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Discolab is where research in distributed systems and networking converges. Our mission is to harmonize the operating system with the evolving role of networking in various emerging network-centric systems, ranging from Internet servers to ubiquitous networks of embedded systems. The premise of our crossroads research is that most of today's Internet computing and tomorrow's ubiquitous computing are inevitably becoming network-centric, hence the interaction between the operating system and the communication subsystem must be reconsidered.

Malware and Rootkit Detection

Malicious software, such as rootkits, and untrusted extensions, such as device drivers, compromise the kernel's integrity, thereby rendering the entire system vulnerable. This project seeks to protect the integrity of the operating system kernel using a variety of techniques.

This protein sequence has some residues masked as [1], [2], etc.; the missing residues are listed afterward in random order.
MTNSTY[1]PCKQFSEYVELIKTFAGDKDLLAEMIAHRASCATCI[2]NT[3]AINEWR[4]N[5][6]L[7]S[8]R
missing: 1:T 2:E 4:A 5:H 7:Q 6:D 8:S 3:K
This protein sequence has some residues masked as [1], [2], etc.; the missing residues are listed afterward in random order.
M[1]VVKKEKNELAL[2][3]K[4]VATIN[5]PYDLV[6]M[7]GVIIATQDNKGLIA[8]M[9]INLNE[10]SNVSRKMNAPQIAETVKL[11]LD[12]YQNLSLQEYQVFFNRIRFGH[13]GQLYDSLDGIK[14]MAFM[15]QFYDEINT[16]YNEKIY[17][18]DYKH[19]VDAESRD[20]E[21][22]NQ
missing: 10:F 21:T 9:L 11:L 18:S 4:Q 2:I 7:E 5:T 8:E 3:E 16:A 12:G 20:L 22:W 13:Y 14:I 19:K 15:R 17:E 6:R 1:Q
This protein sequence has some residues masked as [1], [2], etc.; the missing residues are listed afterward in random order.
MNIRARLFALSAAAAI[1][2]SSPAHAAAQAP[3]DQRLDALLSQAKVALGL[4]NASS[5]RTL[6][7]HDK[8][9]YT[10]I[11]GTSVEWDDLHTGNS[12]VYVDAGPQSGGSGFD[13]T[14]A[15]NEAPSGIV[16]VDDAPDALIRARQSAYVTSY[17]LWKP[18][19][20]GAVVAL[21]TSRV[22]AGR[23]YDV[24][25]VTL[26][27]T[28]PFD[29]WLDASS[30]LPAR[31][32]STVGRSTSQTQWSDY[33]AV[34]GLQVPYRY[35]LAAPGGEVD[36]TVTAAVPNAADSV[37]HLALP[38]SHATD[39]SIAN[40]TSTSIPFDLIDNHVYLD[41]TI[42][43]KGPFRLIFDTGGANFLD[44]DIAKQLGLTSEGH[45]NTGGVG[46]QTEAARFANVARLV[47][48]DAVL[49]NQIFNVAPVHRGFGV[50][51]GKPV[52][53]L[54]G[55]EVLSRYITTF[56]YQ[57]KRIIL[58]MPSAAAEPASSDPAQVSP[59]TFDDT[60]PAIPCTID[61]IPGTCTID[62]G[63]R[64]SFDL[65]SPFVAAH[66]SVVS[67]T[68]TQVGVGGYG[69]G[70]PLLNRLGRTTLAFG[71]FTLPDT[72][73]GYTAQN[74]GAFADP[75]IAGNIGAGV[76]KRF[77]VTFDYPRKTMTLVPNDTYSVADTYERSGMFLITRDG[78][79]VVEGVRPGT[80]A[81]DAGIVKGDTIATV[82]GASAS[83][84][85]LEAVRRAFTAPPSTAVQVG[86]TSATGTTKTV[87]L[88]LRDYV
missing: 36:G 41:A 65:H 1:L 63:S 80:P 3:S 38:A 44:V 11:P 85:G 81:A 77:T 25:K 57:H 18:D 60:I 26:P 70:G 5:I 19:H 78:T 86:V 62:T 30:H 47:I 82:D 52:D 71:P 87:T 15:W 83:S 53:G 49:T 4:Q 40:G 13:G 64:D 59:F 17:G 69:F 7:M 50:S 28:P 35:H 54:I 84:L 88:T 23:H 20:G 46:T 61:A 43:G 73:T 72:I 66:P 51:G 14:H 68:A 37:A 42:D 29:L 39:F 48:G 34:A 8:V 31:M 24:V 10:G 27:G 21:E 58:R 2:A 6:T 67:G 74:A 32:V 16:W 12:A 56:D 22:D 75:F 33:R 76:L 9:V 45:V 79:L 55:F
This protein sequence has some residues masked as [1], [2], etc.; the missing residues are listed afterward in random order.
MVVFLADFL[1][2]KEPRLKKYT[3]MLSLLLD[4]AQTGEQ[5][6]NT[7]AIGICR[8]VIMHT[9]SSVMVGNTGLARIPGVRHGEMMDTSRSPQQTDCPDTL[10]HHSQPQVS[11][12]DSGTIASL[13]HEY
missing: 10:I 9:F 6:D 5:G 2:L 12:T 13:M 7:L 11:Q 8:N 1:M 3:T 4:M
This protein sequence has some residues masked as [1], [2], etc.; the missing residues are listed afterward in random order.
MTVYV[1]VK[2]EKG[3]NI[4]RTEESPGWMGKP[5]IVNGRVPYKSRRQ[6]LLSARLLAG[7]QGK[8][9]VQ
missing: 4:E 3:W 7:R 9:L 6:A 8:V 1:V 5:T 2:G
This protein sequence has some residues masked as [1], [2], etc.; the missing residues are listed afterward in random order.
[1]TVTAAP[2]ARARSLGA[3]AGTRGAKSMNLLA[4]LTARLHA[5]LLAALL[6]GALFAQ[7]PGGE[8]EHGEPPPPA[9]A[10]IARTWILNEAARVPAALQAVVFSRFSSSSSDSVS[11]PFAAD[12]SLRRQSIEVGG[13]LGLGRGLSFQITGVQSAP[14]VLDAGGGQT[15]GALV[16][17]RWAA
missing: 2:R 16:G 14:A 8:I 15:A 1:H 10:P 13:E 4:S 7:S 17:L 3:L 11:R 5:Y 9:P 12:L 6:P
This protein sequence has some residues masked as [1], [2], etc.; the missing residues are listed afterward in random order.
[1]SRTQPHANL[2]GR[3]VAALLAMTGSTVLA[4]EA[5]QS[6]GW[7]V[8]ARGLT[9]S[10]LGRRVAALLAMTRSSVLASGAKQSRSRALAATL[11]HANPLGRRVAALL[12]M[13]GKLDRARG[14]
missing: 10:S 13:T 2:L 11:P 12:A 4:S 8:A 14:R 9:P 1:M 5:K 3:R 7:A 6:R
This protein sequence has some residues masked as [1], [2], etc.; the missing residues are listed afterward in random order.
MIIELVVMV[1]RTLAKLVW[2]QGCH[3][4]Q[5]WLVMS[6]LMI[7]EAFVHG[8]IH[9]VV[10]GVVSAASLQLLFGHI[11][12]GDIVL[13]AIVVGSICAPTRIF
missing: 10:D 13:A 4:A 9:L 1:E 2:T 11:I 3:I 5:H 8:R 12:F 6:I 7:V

Networked Vehicular Systems

The focus of our research in vehicular systems and networking is to build real systems in the area of Vehicular Ad-Hoc Networking. TrafficView is a traffic monitoring system that has been tested on real cars under real traffic conditions.

Online Social Networking

Social Networks provide great opportunity for collaborative information exchange. We investigate new applications and their impact on society. We also focus on the issues of security and user privacy in such an open environment.

Web-2.0 and Browser Security

Web 2.0 applications aim to improve browsing experience using techniques such as client-side script execution and information integration in the form of mashups. This focus of our research is to ensure safe script execution while securing confidential user information.

Signature Matching using Ordered Binary Decision Diagrams

Network intrusion detection systems (NIDS) make extensive use of regular expressions as attack signatures. Internally, NIDS represent and operate these signatures using finite automata. Existing representations of finite automata present a well-known time-space tradeoff: Deterministic automata (DFAs) provide fast matching but are memory intensive, while non-deterministic automata (NFAs) are space-efficient but are several orders of magnitude slower than DFAs. This time/space tradeoff has motivated much recent research, primarily with a focus on improving the space-efficiency of DFAs, often at the cost of reducing their performance.

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Last updated: July, 2010.